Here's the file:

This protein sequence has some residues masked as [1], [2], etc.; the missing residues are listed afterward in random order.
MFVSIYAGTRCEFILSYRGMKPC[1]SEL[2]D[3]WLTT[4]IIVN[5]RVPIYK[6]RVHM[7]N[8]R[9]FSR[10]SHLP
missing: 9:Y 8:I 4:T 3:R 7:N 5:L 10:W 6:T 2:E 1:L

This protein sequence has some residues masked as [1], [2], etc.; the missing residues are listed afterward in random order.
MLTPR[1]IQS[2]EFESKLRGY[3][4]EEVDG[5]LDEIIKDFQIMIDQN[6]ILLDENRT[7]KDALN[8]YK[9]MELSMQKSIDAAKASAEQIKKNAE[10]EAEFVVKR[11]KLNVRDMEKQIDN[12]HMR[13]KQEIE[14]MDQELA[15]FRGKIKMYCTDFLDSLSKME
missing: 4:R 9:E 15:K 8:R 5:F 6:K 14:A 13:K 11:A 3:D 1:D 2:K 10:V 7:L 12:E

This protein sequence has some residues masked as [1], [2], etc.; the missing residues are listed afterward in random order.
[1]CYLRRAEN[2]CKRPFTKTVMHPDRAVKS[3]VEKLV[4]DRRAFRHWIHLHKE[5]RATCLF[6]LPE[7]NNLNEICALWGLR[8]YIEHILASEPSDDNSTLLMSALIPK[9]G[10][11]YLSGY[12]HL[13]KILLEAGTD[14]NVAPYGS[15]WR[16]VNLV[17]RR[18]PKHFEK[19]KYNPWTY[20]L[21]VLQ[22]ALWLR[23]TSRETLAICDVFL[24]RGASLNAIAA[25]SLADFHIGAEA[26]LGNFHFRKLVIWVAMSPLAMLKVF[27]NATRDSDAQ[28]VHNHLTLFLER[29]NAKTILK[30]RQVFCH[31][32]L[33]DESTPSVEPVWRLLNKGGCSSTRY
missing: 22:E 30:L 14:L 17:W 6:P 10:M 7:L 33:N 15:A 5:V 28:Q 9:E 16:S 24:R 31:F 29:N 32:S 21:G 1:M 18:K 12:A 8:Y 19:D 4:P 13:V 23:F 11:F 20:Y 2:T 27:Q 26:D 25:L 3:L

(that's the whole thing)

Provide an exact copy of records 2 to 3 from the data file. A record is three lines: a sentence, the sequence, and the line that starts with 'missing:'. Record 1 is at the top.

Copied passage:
This protein sequence has some residues masked as [1], [2], etc.; the missing residues are listed afterward in random order.
MLTPR[1]IQS[2]EFESKLRGY[3][4]EEVDG[5]LDEIIKDFQIMIDQN[6]ILLDENRT[7]KDALN[8]YK[9]MELSMQKSIDAAKASAEQIKKNAE[10]EAEFVVKR[11]KLNVRDMEKQIDN[12]HMR[13]KQEIE[14]MDQELA[15]FRGKIKMYCTDFLDSLSKME
missing: 4:R 9:E 15:K 8:R 5:F 6:K 14:A 13:K 11:A 3:D 1:D 2:K 10:V 7:L 12:E

This protein sequence has some residues masked as [1], [2], etc.; the missing residues are listed afterward in random order.
[1]CYLRRAEN[2]CKRPFTKTVMHPDRAVKS[3]VEKLV[4]DRRAFRHWIHLHKE[5]RATCLF[6]LPE[7]NNLNEICALWGLR[8]YIEHILASEPSDDNSTLLMSALIPK[9]G[10][11]YLSGY[12]HL[13]KILLEAGTD[14]NVAPYGS[15]WR[16]VNLV[17]RR[18]PKHFEK[19]KYNPWTY[20]L[21]VLQ[22]ALWLR[23]TSRETLAICDVFL[24]RGASLNAIAA[25]SLADFHIGAEA[26]LGNFHFRKLVIWVAMSPLAMLKVF[27]NATRDSDAQ[28]VHNHLTLFLER[29]NAKTILK[30]RQVFCH[31][32]L[33]DESTPSVEPVWRLLNKGGCSSTRY
missing: 22:E 30:L 14:L 17:W 6:P 10:M 7:L 33:N 15:A 5:V 28:Q 9:E 16:S 24:R 31:F 29:N 32:S 21:G 1:M 18:K 12:A 8:Y 19:D 4:P 13:V 23:F 11:F 20:Y 2:T 27:Q 26:D 25:L 3:L